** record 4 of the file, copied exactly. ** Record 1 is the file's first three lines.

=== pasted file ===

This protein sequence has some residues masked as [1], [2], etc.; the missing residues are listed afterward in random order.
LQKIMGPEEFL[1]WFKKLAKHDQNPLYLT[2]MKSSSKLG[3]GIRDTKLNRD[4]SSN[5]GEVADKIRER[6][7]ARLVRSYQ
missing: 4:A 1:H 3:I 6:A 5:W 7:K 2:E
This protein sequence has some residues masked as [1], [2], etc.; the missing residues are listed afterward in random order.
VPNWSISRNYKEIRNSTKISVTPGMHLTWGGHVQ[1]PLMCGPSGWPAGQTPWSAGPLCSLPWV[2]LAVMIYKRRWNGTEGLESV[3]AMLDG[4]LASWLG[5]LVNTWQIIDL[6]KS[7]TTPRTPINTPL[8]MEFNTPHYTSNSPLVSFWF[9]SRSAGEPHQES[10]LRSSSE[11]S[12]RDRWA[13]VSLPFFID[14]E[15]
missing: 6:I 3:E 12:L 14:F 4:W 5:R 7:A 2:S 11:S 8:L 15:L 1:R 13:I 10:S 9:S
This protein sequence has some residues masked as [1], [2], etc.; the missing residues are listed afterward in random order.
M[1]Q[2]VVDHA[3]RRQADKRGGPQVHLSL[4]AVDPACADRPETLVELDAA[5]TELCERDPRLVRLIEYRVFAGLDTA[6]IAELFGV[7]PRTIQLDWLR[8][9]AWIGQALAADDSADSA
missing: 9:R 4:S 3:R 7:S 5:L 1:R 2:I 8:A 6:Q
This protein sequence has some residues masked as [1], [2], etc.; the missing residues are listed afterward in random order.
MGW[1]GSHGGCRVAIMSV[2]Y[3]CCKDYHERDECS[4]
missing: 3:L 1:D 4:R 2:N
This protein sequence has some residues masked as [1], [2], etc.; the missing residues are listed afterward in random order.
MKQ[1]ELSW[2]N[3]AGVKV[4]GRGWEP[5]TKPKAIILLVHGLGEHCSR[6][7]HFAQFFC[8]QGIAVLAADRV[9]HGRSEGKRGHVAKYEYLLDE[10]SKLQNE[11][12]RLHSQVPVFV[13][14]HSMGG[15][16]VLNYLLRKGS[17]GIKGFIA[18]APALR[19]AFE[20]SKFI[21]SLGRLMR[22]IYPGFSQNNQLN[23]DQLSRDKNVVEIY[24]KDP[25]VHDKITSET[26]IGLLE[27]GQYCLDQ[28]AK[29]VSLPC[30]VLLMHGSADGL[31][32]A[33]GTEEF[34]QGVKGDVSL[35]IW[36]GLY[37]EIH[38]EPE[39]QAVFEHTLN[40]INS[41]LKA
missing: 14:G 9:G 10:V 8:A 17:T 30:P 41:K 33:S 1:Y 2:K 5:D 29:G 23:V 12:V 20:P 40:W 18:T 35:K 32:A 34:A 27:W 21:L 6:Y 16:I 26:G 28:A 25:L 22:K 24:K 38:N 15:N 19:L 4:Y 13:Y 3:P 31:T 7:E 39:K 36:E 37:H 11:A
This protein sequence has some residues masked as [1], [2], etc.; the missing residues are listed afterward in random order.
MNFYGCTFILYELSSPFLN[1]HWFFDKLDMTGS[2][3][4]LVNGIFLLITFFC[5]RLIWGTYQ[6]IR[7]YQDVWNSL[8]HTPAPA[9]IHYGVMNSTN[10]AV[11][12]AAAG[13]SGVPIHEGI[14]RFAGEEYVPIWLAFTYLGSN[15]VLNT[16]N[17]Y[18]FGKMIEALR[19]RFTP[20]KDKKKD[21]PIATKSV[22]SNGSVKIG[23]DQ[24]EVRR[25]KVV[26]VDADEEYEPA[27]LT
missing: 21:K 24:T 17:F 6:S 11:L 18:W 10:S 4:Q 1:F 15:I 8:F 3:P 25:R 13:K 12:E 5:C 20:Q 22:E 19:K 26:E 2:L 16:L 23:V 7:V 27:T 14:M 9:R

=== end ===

This protein sequence has some residues masked as [1], [2], etc.; the missing residues are listed afterward in random order.
MGW[1]GSHGGCRVAIMSV[2]Y[3]CCKDYHERDECS[4]
missing: 3:L 1:D 4:R 2:N